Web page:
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DiNapoli: municipal spending on infrastructure declines in NYS, not meeting needs

Local government capital spending on roads, bridges, and water and sewer systems in the Empire State declined about 8 percent between 2010 and 2012.

That’s according to a reportthat New York State Comptroller Thomas DiNapoli issued this week.

After a review of infrastructure studies, DiNapoli’s office estimates that municipalities in New York state should be spending about $3.9 billion annually to keep up with deteriorating capital assets.


However, the report found that local governments in the state are spending only about $1.2 billion, representing less than one third of what is necessary, DiNapoli’s office contended in a news release.

DiNapoli’s report found that local governments, excluding New York City, spent $927 million on roads and bridges in 2012, down by $49 million, or 5 percent, from 2010.

A 2013 study projected local transportation needs would total about $35 billion through 2030, which would require municipalities to spend an average of $2.3 billion on roads and bridges annually, DiNapoli’s office said.

Besides transportation needs, the decline in local-government spending on water and sewer systems was “significant.”

In 2012, municipalities spent a combined $291 million on those systems, which is $69 million, or 19 percent, less than the $360 million spent in 2010, according to DiNapoli’s office.

Individually, local governments spent $47 million, or 35 percent less, on water systems during that time frame and spending on sewer systems totaled $22 million, or 10 percent less.

Estimates calculate the annual investment needs in local water systems at $535 million and local sewer systems at $1 billion, DiNapoli’s office said.

The declines reflect, in part, the phase-out of additional funding that the federal economic-stimulus law of 2009 provided for local governments, the office added.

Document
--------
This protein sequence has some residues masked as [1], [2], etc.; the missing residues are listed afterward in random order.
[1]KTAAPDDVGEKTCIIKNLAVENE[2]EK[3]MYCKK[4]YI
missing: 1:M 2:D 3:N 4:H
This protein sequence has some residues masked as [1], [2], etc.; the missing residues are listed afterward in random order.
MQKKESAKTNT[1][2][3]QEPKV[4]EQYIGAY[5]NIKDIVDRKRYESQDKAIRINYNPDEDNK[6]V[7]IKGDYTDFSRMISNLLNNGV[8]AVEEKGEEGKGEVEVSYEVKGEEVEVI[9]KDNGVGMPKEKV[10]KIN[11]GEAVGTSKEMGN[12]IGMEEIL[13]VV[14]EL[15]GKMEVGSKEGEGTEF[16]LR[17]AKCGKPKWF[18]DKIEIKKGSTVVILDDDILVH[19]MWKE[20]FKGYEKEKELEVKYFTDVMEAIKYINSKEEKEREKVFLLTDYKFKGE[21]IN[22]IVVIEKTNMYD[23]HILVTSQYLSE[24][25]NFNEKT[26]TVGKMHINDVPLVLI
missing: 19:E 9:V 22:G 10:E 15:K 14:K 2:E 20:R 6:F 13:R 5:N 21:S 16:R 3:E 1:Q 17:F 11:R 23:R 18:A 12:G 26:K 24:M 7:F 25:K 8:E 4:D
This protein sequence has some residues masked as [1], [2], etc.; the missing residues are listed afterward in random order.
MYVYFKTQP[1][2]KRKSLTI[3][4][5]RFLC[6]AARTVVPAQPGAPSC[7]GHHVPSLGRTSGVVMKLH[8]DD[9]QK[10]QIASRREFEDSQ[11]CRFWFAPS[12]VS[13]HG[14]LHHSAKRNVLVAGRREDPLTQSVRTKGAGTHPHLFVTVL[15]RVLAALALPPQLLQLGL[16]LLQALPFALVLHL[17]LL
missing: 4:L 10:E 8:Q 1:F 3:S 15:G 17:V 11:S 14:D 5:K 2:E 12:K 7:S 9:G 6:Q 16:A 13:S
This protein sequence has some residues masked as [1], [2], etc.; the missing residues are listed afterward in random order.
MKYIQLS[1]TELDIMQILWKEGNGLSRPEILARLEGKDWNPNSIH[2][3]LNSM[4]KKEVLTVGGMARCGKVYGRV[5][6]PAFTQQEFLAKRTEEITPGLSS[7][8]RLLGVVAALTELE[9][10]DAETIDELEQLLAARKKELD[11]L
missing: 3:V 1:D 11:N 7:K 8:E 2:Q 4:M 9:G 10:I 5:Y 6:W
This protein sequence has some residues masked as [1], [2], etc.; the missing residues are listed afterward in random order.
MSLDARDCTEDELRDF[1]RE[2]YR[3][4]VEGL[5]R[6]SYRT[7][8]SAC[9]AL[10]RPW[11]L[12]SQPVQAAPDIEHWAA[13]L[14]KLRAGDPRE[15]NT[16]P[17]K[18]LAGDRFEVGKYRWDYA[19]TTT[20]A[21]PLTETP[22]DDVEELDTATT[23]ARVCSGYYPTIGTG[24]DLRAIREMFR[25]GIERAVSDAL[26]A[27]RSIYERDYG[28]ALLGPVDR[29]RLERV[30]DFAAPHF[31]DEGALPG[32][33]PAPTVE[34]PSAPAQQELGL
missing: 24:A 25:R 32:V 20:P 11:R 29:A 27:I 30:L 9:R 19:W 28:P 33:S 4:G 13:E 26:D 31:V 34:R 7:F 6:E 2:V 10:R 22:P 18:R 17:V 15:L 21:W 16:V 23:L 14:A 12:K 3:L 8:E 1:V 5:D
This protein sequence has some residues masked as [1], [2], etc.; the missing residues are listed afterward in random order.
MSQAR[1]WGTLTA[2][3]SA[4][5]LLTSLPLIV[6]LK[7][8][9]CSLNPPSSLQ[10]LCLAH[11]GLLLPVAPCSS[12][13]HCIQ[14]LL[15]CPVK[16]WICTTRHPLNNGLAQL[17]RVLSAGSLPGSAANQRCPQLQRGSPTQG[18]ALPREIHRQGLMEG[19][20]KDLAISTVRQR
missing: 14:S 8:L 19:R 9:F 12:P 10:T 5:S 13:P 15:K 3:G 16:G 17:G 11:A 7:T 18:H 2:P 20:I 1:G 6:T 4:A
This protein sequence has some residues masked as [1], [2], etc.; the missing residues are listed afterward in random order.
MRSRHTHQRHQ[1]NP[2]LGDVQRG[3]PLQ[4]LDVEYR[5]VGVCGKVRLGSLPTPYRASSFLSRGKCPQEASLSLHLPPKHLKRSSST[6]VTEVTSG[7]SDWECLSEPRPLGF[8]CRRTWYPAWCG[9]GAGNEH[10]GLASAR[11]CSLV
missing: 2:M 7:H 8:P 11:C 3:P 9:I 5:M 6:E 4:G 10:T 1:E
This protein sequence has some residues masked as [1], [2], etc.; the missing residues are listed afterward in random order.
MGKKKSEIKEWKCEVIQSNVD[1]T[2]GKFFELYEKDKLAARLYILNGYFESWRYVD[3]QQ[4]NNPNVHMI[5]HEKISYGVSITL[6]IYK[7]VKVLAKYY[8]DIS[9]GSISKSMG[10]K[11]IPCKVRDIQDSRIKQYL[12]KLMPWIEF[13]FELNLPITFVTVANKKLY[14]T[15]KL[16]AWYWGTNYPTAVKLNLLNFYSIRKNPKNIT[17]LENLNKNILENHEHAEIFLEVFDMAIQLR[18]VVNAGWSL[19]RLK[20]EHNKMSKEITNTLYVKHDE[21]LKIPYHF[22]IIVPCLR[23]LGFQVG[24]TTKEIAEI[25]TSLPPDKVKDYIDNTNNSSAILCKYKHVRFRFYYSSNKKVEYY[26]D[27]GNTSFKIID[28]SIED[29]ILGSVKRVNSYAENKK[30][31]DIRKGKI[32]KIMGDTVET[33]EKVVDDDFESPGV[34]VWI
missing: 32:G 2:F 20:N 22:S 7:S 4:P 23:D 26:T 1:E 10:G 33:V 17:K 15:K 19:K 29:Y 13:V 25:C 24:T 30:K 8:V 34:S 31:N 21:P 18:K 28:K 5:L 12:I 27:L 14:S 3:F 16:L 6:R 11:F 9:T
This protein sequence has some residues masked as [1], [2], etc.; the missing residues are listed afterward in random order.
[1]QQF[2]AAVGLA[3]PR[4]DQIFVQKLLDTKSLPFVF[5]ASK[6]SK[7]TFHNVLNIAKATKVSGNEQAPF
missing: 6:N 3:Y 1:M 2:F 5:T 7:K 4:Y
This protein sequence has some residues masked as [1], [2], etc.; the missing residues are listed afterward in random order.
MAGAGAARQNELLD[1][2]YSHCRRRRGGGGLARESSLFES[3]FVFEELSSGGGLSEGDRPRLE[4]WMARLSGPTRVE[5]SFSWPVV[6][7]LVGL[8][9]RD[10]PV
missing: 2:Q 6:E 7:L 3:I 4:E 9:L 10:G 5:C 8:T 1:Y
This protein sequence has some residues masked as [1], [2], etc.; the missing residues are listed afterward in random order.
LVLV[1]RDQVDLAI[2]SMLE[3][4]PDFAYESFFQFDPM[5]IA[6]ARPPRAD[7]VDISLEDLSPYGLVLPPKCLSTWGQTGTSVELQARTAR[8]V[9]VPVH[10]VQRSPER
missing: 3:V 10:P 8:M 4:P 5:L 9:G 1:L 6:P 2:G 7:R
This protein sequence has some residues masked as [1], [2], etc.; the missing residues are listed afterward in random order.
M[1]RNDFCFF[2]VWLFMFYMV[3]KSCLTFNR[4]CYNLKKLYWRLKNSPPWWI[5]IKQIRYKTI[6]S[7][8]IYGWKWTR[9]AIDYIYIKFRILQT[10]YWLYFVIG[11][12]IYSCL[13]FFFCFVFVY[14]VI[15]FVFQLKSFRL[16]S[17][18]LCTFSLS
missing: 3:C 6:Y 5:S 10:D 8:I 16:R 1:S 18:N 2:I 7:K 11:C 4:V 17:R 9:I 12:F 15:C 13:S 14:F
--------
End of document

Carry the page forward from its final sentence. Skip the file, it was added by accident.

Local-government officials also cite the rising costs of needed materials such as asphalt, fuel, steel and other construction items as “major impediments” to infrastructure investment as well as spending restraints from the state’s property-tax cap.

Severe weather-related disasters have also “negatively impacted” municipal-infrastructure spending in recent years, the DiNapoli report said.

The costs for cleanup and repairs “erode” monies that could have been otherwise spent on infrastructure maintenance and improvements, his office said.

To help alleviate the pressure on municipalities, DiNapoli made a number of recommendations to local officials

He suggested local governments identify long-term and short-term infrastructure needs using a “comprehensive” capital-planning process, and then work with the applicable state agencies to coordinate their approach to address the needs.

DiNapoli also suggests partnering with state policymakers and working with federal agencies to develop strategies for providing additional funding for water, sewer, and transportation systems.

In addition, the state comptroller advises seeking additional grant funding and state and federal expertise as a component of the local capital-planning process.

DiNapoli also suggests exploring the potential of public-private partnerships to address specific infrastructure needs.

Contact Reinhardt at


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